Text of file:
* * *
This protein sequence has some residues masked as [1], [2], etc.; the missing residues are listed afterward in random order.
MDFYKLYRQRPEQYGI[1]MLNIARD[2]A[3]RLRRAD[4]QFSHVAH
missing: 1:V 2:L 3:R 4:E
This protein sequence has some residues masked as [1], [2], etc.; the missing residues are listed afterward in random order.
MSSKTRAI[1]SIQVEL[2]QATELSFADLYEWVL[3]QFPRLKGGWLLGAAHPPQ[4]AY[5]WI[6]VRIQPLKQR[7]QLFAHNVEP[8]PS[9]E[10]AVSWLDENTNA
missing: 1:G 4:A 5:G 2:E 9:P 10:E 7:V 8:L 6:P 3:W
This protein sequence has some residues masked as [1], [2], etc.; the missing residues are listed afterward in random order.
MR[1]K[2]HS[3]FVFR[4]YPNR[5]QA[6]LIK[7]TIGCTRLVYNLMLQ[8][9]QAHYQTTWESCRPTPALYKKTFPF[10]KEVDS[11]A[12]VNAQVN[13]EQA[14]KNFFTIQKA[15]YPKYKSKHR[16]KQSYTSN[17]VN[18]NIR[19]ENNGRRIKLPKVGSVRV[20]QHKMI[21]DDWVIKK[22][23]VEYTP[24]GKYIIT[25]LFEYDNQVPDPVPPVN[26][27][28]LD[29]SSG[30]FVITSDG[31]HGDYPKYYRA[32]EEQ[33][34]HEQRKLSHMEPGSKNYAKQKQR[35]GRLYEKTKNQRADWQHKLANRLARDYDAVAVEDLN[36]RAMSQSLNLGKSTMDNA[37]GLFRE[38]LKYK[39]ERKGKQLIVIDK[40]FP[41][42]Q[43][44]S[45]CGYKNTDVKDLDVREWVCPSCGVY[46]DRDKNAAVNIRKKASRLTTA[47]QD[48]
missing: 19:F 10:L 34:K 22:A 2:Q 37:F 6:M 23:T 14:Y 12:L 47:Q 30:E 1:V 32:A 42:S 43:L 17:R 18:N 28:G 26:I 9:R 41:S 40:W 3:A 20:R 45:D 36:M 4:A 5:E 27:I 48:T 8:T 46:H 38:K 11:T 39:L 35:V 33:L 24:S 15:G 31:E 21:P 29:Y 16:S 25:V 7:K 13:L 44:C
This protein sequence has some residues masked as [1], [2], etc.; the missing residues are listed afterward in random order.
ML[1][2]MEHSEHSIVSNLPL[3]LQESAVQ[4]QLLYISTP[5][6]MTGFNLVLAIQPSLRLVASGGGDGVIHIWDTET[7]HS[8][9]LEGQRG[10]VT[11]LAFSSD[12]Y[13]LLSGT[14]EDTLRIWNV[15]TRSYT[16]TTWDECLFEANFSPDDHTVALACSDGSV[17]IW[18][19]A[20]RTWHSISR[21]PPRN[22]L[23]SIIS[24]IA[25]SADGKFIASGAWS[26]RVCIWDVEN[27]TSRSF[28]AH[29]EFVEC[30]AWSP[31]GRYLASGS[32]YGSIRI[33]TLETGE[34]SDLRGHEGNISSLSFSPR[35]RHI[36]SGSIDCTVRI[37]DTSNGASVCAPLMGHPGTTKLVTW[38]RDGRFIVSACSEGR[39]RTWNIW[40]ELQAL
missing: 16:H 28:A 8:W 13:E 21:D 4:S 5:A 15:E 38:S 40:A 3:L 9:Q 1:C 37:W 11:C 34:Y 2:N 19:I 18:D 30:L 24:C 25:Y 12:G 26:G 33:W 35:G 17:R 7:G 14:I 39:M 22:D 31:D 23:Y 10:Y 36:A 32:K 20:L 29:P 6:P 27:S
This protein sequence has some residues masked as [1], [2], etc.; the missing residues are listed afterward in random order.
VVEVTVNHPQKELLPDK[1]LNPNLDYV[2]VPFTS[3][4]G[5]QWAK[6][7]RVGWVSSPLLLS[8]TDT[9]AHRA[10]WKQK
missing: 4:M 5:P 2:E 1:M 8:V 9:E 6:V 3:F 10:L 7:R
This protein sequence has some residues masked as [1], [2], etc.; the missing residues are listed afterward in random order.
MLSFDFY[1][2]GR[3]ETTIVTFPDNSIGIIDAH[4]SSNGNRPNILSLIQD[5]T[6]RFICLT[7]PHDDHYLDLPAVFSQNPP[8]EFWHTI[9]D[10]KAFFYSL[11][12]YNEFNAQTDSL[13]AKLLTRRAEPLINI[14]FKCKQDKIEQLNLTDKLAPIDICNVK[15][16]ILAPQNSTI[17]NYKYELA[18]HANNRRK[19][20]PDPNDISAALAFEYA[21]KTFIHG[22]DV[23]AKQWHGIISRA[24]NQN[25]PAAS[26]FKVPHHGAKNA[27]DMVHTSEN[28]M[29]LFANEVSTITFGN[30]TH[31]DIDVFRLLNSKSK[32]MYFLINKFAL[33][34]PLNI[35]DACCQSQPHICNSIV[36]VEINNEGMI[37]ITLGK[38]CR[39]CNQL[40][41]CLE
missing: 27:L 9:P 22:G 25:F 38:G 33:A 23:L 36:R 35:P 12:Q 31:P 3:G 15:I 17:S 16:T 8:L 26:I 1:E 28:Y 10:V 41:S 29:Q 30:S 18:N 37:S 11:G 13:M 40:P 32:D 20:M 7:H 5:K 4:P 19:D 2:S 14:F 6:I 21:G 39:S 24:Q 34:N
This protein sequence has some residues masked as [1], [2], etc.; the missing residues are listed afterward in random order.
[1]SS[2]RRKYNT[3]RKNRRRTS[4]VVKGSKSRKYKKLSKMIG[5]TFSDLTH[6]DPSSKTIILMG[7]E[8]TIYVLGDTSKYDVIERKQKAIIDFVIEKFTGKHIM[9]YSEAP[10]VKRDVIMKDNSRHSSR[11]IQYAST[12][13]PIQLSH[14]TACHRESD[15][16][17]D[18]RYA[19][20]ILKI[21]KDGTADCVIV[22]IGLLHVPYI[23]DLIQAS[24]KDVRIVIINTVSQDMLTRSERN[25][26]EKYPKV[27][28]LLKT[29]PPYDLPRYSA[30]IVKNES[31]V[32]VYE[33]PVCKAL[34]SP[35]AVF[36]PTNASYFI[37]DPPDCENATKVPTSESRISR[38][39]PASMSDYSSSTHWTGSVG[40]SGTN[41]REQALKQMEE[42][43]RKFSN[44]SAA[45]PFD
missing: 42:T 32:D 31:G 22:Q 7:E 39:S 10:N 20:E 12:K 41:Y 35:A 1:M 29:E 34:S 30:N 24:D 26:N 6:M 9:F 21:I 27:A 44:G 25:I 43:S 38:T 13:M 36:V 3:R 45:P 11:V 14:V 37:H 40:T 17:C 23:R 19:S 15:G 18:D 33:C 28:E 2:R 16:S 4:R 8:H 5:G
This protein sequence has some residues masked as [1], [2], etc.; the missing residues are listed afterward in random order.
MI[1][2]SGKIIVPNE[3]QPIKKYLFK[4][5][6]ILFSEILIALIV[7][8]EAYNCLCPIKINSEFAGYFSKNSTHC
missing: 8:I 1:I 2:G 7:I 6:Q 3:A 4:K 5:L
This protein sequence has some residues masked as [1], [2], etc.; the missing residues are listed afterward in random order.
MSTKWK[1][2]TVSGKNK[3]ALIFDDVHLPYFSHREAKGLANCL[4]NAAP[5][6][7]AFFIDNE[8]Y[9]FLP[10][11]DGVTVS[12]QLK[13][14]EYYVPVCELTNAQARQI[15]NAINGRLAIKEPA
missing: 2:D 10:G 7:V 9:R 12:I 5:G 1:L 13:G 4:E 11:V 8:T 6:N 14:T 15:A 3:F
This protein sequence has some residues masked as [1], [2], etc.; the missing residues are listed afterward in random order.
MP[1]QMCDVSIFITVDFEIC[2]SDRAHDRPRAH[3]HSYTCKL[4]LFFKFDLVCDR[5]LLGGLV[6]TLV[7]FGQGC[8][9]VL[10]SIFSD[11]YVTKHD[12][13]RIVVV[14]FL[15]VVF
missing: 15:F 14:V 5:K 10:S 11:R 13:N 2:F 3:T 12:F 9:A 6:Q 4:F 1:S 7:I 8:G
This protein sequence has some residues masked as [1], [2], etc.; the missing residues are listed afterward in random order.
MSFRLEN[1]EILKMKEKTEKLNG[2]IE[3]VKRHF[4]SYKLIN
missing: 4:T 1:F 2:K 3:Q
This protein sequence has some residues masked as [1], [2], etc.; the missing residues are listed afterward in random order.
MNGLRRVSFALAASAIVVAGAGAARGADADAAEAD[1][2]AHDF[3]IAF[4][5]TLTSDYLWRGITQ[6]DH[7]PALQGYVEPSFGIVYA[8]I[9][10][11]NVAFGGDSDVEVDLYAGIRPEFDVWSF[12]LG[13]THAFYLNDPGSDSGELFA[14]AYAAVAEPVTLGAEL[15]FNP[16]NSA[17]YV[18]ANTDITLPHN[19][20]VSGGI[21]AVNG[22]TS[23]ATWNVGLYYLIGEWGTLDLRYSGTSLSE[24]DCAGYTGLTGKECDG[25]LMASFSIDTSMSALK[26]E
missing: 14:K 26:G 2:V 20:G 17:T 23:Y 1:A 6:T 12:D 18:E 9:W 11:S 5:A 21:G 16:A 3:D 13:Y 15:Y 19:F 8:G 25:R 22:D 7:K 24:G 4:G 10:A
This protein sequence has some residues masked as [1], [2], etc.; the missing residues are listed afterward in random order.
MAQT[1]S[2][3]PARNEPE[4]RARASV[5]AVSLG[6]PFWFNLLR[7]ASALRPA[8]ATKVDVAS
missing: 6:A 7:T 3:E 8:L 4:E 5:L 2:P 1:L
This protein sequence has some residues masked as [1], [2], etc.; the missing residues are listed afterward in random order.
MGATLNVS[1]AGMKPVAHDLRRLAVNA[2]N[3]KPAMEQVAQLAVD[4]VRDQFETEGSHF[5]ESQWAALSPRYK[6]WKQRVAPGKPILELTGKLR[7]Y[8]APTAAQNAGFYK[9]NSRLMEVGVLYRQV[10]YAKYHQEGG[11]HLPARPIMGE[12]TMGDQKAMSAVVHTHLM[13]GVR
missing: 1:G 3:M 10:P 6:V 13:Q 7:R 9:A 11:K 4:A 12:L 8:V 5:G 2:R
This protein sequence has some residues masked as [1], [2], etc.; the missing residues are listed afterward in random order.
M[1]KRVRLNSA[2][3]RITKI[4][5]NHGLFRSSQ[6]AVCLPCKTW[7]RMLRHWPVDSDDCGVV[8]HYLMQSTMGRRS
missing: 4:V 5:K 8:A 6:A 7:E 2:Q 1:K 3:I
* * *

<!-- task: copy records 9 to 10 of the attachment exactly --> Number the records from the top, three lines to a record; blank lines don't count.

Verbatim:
This protein sequence has some residues masked as [1], [2], etc.; the missing residues are listed afterward in random order.
MSTKWK[1][2]TVSGKNK[3]ALIFDDVHLPYFSHREAKGLANCL[4]NAAP[5][6][7]AFFIDNE[8]Y[9]FLP[10][11]DGVTVS[12]QLK[13][14]EYYVPVCELTNAQARQI[15]NAINGRLAIKEPA
missing: 2:D 10:G 7:V 9:R 12:I 5:G 1:L 13:G 4:E 11:V 8:T 6:N 14:T 15:A 3:F
This protein sequence has some residues masked as [1], [2], etc.; the missing residues are listed afterward in random order.
MP[1]QMCDVSIFITVDFEIC[2]SDRAHDRPRAH[3]HSYTCKL[4]LFFKFDLVCDR[5]LLGGLV[6]TLV[7]FGQGC[8][9]VL[10]SIFSD[11]YVTKHD[12][13]RIVVV[14]FL[15]VVF
missing: 15:F 14:V 5:K 10:S 11:R 13:N 2:F 3:T 12:F 9:A 6:Q 4:F 1:S 7:I 8:G